No spoiler alerts necessary; I’m not going to say much about the film’s plot. Just go see it.
Sure, I was predisposed to like “Spotlight.” It’s about Boston, my home town; Fenway Park even appears in it, Red Sox and all. I had also followed the unfolding Catholic Church sexual molestation scandal there that the Boston Globe broke in 2002. This was the Globe’s momentous investigative journalism series which showed the extent to which high-ranking Church officials allowed child predator priests to continue harming trusting kids, as the Church paid for confidential settlements to victims and transferred the criminal priests to other parishes, where they could, and did, strike again. “Spotlight” tells the story of how a group of Globe editors and reporters finally exposed a local conspiracy of corruption that spread across institutions and professions, and that pointed to a world-wide scandal that still haunts the Catholic Church today.
It’s a better ethics movie than “All The President’s Men,” to which it will inevitably be compared. Whether it’s a better movie or not is a matter of taste. (I liked it better.) Where the movie really shines, however, is how it raises so many of the ethics issues we routinely cover here, such as…
- Legal ethics: the duty of lawyers to represent clients, confidentiality, and when, if ever, human ethics require the breaching of professional ethics.
- Ethics corruptors, and what happens when admired, trusted and powerful people and institutions require their followers to show their loyalty by ignoring, rationalizing or covering up wrongful acts.
- Journalism ethics: the business of journalism’s conflict with the duty of journalists to find and publicize the truth; how ambition, personal biases and non-professional concerns can warp perspective and performance
- Ethics and religion, hypocrisy, and the institutional utilitarian choice to protect the whole when it means sacrificing individuals
- Rationalizations, including the Saint’s Excuse and the King’s Pass, in which prominence and “good deeds” seem to justify double standards.
- Hindsight bias, Moral luck, and more.
Indeed, I now have to see the film again and focus only on the ethics scenarios. One of the most difficult has been discussed on Ethics Alarms: confidential settlements. Is it ethical for a severely damaged plaintiff to accept the highest possible settlement at the price of not revealing an ongoing wrong, in this case, one that meant the likely sexual abuse of children?
I also found the story infuriating in the way it showed how vital and beneficial journalism can be when journalists are motivated, focused, and their own political and ideological biases don’t cause them to emulate many of the wrongdoers in the film. Why hasn’t this kind of tough, fearless, go-where-the-evidence-leads investigation been focused on the IRS scandal, for example? The fact that journalists can do their jobs well makes it even more unforgivable that so often they choose not to.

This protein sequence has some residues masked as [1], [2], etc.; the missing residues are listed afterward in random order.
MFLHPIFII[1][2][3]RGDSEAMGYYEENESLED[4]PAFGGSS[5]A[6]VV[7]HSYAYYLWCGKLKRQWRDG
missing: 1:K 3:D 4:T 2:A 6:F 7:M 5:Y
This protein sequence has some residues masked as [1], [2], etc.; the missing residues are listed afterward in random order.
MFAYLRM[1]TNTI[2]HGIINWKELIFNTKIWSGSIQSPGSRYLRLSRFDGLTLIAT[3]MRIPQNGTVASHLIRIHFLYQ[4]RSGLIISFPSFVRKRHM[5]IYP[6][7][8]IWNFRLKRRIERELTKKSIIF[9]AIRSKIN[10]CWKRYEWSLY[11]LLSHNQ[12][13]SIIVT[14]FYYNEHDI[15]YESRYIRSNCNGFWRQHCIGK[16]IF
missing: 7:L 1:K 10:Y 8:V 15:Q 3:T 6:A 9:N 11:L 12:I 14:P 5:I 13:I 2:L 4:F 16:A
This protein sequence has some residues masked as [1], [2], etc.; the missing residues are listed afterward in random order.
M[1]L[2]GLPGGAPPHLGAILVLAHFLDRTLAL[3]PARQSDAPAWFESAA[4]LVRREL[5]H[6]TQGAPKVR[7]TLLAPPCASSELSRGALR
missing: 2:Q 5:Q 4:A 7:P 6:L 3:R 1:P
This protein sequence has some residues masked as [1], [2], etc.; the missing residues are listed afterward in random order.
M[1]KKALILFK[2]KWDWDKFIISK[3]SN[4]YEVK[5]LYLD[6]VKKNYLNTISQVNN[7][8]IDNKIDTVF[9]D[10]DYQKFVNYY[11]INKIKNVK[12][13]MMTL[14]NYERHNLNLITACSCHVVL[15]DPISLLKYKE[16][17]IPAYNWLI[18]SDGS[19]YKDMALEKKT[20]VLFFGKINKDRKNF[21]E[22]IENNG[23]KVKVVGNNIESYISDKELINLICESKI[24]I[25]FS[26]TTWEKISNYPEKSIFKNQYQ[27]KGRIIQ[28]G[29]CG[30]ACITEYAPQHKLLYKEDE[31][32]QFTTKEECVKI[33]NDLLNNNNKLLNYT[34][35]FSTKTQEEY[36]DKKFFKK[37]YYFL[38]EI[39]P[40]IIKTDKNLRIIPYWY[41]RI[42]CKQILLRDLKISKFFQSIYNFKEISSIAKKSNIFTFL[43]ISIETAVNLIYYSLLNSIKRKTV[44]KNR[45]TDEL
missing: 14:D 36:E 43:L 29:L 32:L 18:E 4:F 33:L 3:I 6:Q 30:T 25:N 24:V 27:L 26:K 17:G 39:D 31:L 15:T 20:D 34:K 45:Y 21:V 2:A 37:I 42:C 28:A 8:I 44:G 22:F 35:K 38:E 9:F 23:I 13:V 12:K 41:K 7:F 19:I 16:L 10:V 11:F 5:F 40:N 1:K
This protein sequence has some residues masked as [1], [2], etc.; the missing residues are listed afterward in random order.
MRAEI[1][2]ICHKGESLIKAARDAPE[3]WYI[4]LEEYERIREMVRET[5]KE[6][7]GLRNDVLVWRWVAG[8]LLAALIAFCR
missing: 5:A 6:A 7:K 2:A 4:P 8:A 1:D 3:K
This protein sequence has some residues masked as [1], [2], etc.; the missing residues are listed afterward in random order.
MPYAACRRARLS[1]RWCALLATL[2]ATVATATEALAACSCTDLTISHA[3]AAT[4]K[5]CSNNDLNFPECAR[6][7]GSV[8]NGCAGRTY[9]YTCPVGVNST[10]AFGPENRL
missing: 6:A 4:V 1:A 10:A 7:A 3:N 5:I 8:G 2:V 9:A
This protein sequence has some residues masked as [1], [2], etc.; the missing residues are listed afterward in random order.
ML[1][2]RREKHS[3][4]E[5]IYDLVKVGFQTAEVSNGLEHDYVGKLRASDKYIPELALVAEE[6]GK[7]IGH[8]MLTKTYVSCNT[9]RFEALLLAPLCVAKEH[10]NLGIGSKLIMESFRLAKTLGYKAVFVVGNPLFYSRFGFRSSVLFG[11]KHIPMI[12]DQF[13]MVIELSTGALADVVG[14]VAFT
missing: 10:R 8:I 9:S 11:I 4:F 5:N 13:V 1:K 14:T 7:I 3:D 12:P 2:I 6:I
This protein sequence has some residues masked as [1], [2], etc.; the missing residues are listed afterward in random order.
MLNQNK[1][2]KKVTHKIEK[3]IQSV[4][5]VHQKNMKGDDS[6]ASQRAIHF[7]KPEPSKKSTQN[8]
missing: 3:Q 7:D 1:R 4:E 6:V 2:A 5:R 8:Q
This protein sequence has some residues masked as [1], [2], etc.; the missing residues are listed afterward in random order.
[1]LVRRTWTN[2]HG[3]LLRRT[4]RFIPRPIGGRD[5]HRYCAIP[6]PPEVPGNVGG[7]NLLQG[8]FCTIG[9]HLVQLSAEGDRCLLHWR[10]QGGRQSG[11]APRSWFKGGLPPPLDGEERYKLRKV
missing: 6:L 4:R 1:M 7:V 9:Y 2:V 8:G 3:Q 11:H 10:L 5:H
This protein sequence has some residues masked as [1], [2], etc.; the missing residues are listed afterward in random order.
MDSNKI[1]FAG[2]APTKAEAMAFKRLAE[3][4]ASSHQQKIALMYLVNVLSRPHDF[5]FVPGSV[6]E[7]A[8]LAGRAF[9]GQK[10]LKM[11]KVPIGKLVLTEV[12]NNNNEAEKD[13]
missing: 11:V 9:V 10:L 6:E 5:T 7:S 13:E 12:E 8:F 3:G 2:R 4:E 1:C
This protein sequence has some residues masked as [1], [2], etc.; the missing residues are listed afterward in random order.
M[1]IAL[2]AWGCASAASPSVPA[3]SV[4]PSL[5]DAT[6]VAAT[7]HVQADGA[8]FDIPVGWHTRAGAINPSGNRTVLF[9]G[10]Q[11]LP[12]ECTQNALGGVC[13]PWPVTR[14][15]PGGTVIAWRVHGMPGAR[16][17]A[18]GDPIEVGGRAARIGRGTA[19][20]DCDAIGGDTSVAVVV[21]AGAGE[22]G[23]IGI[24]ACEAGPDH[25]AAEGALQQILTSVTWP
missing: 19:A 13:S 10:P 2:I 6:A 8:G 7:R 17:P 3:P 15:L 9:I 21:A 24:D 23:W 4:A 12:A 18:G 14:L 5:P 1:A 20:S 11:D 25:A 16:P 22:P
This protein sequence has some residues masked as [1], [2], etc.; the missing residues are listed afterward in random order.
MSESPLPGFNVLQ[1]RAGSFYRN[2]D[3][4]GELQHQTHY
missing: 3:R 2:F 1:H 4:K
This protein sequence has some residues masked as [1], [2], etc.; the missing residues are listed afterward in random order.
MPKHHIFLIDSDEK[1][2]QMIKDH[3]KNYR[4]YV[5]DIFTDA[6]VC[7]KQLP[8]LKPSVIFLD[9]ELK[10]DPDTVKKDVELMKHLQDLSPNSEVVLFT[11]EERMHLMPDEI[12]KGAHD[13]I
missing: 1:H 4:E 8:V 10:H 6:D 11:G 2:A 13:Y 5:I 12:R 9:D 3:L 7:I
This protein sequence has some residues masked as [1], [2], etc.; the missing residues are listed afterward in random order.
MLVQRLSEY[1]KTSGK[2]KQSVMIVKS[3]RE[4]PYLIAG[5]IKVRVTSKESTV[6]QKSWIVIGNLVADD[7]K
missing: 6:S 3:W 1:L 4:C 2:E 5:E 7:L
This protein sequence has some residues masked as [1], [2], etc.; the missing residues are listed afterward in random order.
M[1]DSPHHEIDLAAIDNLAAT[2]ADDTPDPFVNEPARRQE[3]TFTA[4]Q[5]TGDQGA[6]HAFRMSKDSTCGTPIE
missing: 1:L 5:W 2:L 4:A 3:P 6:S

Another thought that went through my head as I was reminded of the astounding human carnage arising out of the Catholic Church’s self-serving conspiracy was how deeply this has harmed religious faith. I had recently watched a fifties-era Glenn Ford movie called “Ransom,” which was later remade into a Mel Gibson thriller. It is about a wealthy man who turns the tables on his young son’s kidnappers by putting up the ransom amount as a bounty on the kidnappers themselves. The film had religion and faith infused throughout the plot and almost every character; the final line in the movie was a Bible quote, given by a black church deacon. When Ford made his televised challenge to the kidnappers, the climax was when he grasped a Bible in both hands, and swore before God that he would not be swayed. The scene would be laughed at today, and scorned by critics. There was virtually no talk of faith or God in the remake.
The Gibson film was made in 1997; faith had already taken a beating from the various televangelist scandals. Then came the child molesting priest cover-up. No wonder religion is in free-fall in the United States, and no wonder politicians who promote the importance of religion are widely portrayed as charlatans and crackpots, especially by the media. When, after the film ends, the screen is filled with two long lists of all the cities in the U.S. and around the world where molesting priests had been allowed to go from locale to locale while bishops and cardinals covered for their crimes, it is difficult to understand how the Catholic Church maintains any shred of credibility at all. Looking back over the hoopla generated by the Pope’s recent visit, one has to wonder “Why?” Why does anyone care what the head of a criminal organization that betrayed its stated values and the trust of children thinks about the moral obligations of the United States, or anything else? I found it puzzling then; after watching “Spotlight,” I find it incredible.
Where “All the President’s Men” left audiences feeling relieved about the nation’s narrow escape, grateful to journalists, and inspired but a little more distrustful of government, “Spotlight” is liable to leave them troubled, angry and a lot more distrustful of everything. If our institutions so callously place their own interests above children, what chance have we got? If you can’t trust your church, who can you trust? “All the President’s Men” ended with the reassurance that while it may be messy, the system works.
“Spotlight,” in contrast, leaves us with the sick feeling that the system doesn’t work, and occasionally we find out about it.